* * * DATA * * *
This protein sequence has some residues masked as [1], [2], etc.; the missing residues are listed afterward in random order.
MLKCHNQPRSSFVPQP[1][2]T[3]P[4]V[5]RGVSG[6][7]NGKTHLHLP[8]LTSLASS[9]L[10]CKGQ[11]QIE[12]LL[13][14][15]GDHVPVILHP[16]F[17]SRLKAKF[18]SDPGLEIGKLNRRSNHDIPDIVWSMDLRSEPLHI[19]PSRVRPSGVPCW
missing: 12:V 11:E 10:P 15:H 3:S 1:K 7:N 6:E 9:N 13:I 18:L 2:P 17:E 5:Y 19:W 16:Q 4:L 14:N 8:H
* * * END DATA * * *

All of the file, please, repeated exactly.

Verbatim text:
This protein sequence has some residues masked as [1], [2], etc.; the missing residues are listed afterward in random order.
MLKCHNQPRSSFVPQP[1][2]T[3]P[4]V[5]RGVSG[6][7]NGKTHLHLP[8]LTSLASS[9]L[10]CKGQ[11]QIE[12]LL[13][14][15]GDHVPVILHP[16]F[17]SRLKAKF[18]SDPGLEIGKLNRRSNHDIPDIVWSMDLRSEPLHI[19]PSRVRPSGVPCW
missing: 12:V 11:E 10:P 15:H 3:S 1:K 7:N 6:E 9:N 13:I 18:L 2:P 17:E 5:Y 19:W 16:Q 4:L 14:N 8:H